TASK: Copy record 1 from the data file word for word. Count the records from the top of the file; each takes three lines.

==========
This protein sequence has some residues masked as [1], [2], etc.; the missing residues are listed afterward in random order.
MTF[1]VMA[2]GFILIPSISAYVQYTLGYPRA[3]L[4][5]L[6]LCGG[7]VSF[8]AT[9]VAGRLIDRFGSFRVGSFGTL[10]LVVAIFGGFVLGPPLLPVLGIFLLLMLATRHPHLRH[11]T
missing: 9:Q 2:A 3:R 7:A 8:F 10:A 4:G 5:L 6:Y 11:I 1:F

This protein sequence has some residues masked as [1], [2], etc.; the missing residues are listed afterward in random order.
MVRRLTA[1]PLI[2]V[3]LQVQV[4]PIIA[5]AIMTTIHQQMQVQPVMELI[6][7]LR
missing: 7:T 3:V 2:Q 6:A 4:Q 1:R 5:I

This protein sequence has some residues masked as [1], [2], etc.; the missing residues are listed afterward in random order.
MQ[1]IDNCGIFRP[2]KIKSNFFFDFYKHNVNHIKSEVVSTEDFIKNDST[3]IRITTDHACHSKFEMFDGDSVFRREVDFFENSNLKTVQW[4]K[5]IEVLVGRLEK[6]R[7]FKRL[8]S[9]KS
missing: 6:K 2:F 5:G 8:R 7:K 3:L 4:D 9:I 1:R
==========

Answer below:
This protein sequence has some residues masked as [1], [2], etc.; the missing residues are listed afterward in random order.
MTF[1]VMA[2]GFILIPSISAYVQYTLGYPRA[3]L[4][5]L[6]LCGG[7]VSF[8]AT[9]VAGRLIDRFGSFRVGSFGTL[10]LVVAIFGGFVLGPPLLPVLGIFLLLMLATRHPHLRH[11]T
missing: 9:Q 2:A 3:R 7:A 8:F 10:A 4:G 5:L 6:Y 11:I 1:F